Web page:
A Heaping Dose of Conviction

We were side-lined this past weekend with Strep. While one of my little men was choking down his nasty medicine, I found myself taking a few doses of a different medicine: conviction.

With a high fever and a sad little fella, my big plans of visiting the zoo with dear friends were scratched, opening up endless hours homebound. I snuggled up on the couch to read a few books, expecting enjoyment. What I received, however, were some timely indictments.


I consider us fairly simple people. We only do three Christmas gifts for each child, since Jesus Himself received three (I must confess, however, that I jam pack their stockings). When I sat down a few weeks ago to order my children’s Christmas presents, I found myself paralyzed in my Amazon clicking by harrowing images of the Syrian refugee crisis. Suddenly, my anticipation of our simple  Christmas was put into perspective.

We have been striving to be simple by American standards.The seeds of conviction were planted.

Fast forward to this weekend. I’m snuggled on the couch reading Simplicity Parenting. The pre-Christmas timing was clearly ordained by a loving Father.

“Our generous impulses can also go awry. After all, if toys are seen as universally beneficial, then we have an unlimited pass to buy, buy, buy, and buy one or two more. What started as a generous desire to please and provide can assume its own life. It can become addictive, feeding our own needs rather than our children’s….We buy new toys with a degree of compulsiveness that children pick up on…What comes through to our children, loud and clear, is ‘Happiness can be bought!’ and ‘You are the center of the universe.'”

I looked around our house. While I purge on a regular basis, I still found 3 bags of books we never read or don’t enjoy and a bag or two of toys that are simply not necessary. In the process of bagging up the accumulation of unnecessary stuff, I felt the sense of freedom that comes when we are convicted by God, rather than condemned. Conviction always comes from God and leads back to Him. It is life-giving and freeing and specific. Condemnation, on the other hand, does not come from God nor lead back to Him. It is general and fuzzy and leads to further selfishness.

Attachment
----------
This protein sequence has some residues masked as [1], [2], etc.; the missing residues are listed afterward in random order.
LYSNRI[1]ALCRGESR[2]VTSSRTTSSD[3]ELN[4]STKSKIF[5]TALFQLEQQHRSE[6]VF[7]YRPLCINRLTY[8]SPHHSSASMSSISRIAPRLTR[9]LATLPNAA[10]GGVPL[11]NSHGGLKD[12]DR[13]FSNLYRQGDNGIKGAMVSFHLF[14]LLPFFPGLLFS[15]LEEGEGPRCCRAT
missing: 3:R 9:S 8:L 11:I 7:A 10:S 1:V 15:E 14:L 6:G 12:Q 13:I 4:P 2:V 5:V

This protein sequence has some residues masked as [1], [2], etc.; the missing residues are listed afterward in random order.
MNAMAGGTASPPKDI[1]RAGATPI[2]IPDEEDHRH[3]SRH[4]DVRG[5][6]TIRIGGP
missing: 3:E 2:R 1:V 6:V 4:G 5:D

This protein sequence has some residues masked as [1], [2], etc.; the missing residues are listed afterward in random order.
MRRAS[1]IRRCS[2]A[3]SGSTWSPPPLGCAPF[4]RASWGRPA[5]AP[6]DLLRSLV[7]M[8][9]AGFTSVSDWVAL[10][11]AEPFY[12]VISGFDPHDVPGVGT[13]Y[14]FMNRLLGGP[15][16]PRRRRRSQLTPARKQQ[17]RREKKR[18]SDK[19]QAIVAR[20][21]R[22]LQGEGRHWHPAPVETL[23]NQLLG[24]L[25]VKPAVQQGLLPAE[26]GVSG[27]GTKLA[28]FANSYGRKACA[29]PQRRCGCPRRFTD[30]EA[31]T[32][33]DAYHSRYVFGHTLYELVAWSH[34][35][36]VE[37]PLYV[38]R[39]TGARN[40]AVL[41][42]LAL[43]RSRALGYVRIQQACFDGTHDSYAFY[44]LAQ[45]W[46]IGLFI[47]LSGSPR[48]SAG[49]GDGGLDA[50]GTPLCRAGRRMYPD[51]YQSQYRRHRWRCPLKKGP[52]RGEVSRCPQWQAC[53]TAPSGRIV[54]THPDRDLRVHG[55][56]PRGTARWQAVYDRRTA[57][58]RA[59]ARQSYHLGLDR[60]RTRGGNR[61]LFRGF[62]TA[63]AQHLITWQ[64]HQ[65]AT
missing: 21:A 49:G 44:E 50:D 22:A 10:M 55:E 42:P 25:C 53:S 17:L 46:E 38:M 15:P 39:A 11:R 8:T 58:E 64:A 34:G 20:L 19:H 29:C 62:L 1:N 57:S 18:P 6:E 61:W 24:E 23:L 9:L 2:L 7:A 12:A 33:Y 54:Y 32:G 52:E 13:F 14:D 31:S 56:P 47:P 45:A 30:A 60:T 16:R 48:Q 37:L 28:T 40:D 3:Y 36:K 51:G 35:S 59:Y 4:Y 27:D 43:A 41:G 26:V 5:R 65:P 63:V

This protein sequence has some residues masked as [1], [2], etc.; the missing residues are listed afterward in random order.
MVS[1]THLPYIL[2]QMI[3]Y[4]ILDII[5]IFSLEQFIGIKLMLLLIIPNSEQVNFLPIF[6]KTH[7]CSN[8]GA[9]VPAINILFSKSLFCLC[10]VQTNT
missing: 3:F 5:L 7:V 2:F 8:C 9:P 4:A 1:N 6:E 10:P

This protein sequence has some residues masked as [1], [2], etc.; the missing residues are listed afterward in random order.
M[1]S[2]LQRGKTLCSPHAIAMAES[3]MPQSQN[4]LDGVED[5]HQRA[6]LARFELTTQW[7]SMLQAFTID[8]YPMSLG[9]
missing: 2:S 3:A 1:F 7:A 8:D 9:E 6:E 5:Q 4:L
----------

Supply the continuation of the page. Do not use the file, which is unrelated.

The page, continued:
Despite my best attempts to live differently as compelled by Christ and His priorities, I have been baited by the consumeristic mindset. I have fallen prey to justifying comparison. “Compared to so-and-so, we keep things simple. We only do three small gifts, and they are usually thrifted. We aren’t rich.”

Oh, how rich we are. When I see pictures of the refugee situation or of life in most of the world, I find myself in the rich category.

Instruct those who are rich in this present world not to be conceited or to fix their hope not the uncertainly of riches, but on God, who richly supplies us with all things to enjoy. Instruct them to do good, to be rich in good works, to be generous and ready to share, storing up for themselves the treasure of a good foundation for the future, so that they may take hold of that which is life indeed. 1 Timothy 6:17-19. 

I have been unwittingly teaching my children to consume (even if on a tight budget), as my own hope so quickly leaks out from God and into the comfort and security that drowns our culture.

I am not swearing off Christmas. In fact, very little will change in the way things look outwardly. Three small gifts and a donation toward those less fortunate, this year the Syrian refugee crisis, for each child. However, my heart has been checked. I am more aware of my own cravings for more, for nicer, for newer.

I long to model generosity of time, treasures and talents more often than I model the consumerism that can so slyly consume me. The motivation for this is not to be more simple or to be moral. The motivation is more life, the life that is life indeed which is dictated by the One who created and ordered all life.

Less for more. More of Him and His joy and His ways. Less clutter in our home and in our hearts makes more space for His contagious life in us and our home.

Medicine that often tastes bad going down always brings healing. I’m thankful for a heaping dose of timely medicine.





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